Earlier my friend asked me if I feel trapped in Glasgow. Perhaps I had used the words “run away” too many times in the message I’d sent her. There have been times when I’ve felt trapped here, but it’s not quite how I feel right now. So I did what all writers do at one point or another in their lives, and I explained it in metaphor. Whilst I don’t feel trapped in Glasgow, I feel limited. I am growing, and Glasgow is this great big plant pot. I have room to grow a certain amount. But travel, for me, is like being planted directly in the ground. Particularly when it comes to Estonia. Perhaps Latvia as well. I can grow to my full potential, I can let my roots sink deep into the earth to gather the nutrients they need. I can’t do that here. My life is nice, it is comfortable, I am well looked after. But I was not made to be a houseplant, not when I am a wildflower by nature.
It’s been over a year since I returned from my travels last summer. I was so glad to return to the UK, I swore I’d never travel alone again. I was depressed, and that depression got a whole lot worse when I returned to Glasgow, because I felt like my life was not under my control. I’m in a much better place within myself now. All the heartbreak of the past year — the past two years, really — has allowed me to grow into something close to my authentic self. I’m not there yet, I’m still a houseplant, but for the first time in my life I feel comfortable in my own skin. I like myself, I like who I’m becoming. My self-esteem actually exists now. I no longer look for validation from other people. But the lessons I’ve been learning over the past year haven’t fully reached their culmination.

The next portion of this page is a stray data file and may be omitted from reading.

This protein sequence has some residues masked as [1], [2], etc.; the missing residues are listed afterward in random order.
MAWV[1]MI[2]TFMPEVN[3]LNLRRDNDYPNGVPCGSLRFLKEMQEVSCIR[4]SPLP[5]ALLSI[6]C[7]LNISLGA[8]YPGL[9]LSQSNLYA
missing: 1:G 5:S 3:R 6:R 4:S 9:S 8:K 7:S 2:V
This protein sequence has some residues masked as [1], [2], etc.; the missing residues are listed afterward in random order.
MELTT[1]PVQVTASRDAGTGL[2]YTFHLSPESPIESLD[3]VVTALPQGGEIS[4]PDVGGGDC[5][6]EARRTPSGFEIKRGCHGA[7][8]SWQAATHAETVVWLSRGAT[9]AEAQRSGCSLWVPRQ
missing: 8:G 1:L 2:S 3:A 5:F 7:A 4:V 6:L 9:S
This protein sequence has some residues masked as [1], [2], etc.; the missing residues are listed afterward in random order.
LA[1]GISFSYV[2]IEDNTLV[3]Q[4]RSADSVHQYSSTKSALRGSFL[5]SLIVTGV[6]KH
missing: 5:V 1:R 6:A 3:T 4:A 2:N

Life is cyclical. Old people, old patterns, resurface when we’ve learnt enough lessons and moved to a different place in our lives. Sometimes they come back to test us, to see if we’ve truly learnt from them. Other times they return to us because we’re ready for them. There are lessons I’ve learnt, themes I’ve dealt with, that are yet to come full circle. I can feel it in the air, feel it in my soul. I know deep inside that something is coming into my life, and as much as I want it right now, I’m not quite ready for it. I am impatient, certainly, but I do believe in the importance of timing. I know my life is moving slowly for a reason. I still have growing to do, there is still a little space left for me in this plant pot.
I’ve spent eight months complaining that nothing happened this year. 2017 was a year of high key drama. 2018 has been more understated. I have completely changed personality, multiple times, but the changes have been so deep inside me that I didn’t always notice they were happening. The were few major events, only one or two shocks; it was a quiet year overall. But in spite of the lack of drama, my life has been a constant series of little changes. Those little changes built up, and I don’t recognise the person I was last year.